Review Essay about Bonnard’s adventures of the optic nerve

Before discussing Pierre Bonnard’s work, it is best to describe how the traditional painter deals with the problem and what the problem is. During Bonnard ‘s time, modernism was confusing and complicated. Many artists were dealing with the issue of the elimination of the subject and how they were going to paint: whether they should follow the impressionists’ style, paint like cubists, or create an abstract painting. This means that they did not get the idea of the elimination of the subject. However, Bonnard was different from those artists. He already understood the concept of elimination of the subject in his paintings. When he painted something, by distancing himself at first, he converted the feeling that he had experience somewhere and recreated it in his memory. By remaking his memory, he could maintain the original qualities of his feelings and memories, which is its light and flavor. More than just the issue of the elimination of the subject, there were also differences in the subjects between Bonnard’s paintings and traditional paintings. Traditional painters almost always bothered with expressing the thing, which was near to their hands and their religious lives. For example, some artists depicted the glory of Jesus, which was an essential part of their lives in that period, or they depicted one aspect of a myth, while Bonnard painted ordinary life, such as taking a bath or having breakfast, which was more challenging to express.

Also, there was another critical issue, which demonstrates the difference between what Bonnard and traditional painters focused on. When traditional painters depicted scenes such as the glory of Jesus, because it was difficult to express the 3-dimensional aspects of 2-dimensional canvases effectively and realistically, they used a technique called classical perspective. They thought that it was a perfect way of expressing the space and atmosphere; however, there were various errors on there. Because people have two eyes, in reality, the focal point is continuously changing. Thus, it means that there is no actual fixed focal point and it did not give actual organic depth. However, in perspective drawing and painting, one fixed focal point exists because the vanishing point exists to express the depth of space. Because traditional painters did not realize it and focused on perspective, even though there were lots of errors, they did not deal with what Bonnard addressed, such as the idea of the elimination of the subject or expressing the visual entirety.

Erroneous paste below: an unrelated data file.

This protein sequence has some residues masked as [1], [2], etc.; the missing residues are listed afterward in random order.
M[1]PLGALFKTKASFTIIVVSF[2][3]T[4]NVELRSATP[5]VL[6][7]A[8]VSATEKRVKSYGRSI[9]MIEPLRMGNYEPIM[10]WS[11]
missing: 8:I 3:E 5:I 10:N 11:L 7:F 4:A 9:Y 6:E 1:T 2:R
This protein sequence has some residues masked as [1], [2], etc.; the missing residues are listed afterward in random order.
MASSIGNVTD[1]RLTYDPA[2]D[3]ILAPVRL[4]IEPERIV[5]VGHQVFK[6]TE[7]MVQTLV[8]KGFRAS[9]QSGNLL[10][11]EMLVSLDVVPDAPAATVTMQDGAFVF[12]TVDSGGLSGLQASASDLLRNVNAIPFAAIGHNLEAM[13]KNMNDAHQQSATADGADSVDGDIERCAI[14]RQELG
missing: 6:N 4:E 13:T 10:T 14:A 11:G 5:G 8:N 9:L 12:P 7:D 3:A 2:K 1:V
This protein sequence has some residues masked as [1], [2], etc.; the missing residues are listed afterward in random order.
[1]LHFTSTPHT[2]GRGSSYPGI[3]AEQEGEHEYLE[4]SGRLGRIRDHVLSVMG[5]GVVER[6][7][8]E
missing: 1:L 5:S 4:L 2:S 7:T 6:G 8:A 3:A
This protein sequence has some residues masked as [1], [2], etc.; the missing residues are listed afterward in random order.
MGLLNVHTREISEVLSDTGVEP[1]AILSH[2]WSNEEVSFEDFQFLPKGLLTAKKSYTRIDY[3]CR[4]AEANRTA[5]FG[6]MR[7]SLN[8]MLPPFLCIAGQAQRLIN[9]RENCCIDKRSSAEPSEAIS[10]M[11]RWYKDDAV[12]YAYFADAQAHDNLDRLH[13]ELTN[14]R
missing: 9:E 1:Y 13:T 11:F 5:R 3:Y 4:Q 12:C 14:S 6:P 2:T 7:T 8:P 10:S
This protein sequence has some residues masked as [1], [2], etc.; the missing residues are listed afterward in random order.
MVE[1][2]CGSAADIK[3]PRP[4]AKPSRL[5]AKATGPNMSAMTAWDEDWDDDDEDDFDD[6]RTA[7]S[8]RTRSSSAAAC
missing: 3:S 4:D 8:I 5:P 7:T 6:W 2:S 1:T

So what was the problem for Bonnard and how did he resolve it? He realized the problem with these traditional painting. He also did not want to express the things that were just close to his hands. He wanted to depict the whole area that he saw by tapping into his memory and time. In other words, he wanted to express the unique quality he sensed in every single moment. This is considered an intelligent and brave decision for a painter because it is difficult to ignore the trend of the period and pursue one’s own opinion. To reject the trend - what traditional painter did - and view the world from this new point of view, which is viewed as depicting ‘visual entirety,’ he included the content of time and memory in his painting by completing the following processes. Before Bonnard realized and found the image of his subject or view of a room, he got the atmosphere and his memory in focus and confirmed various details. By acknowledging these kinds of things before deciding the image or object to paint, these different memories and the atmosphere of the subject cooperated to create specific circumstances and room. Thus, when we synthesize Bonnard’s process and his expressive intention, he did not just paint what he saw in front of him, but he also focused on depicting the ‘visual entirety’ from memory.

Moreover, there is a good example to give credence to this opinion. According to Jean Clair, “Now, painting was for long concerned only with representing what I see in front of me: it seldom attempted to represent the whole field of what I see, that is, not only the narrow channel along which I proceed but also what comes up on the sides, on the periphery of vision, things of whose presence I am aware but which I am unable to describe.” (Clair 6) So, it can be interpreted that he realized the idea of the field of vision and tried to create special moments of how he felt and sensed. These are probably the primary basis to resolve the problem that he is addressing and make his painting distinctive from other painters.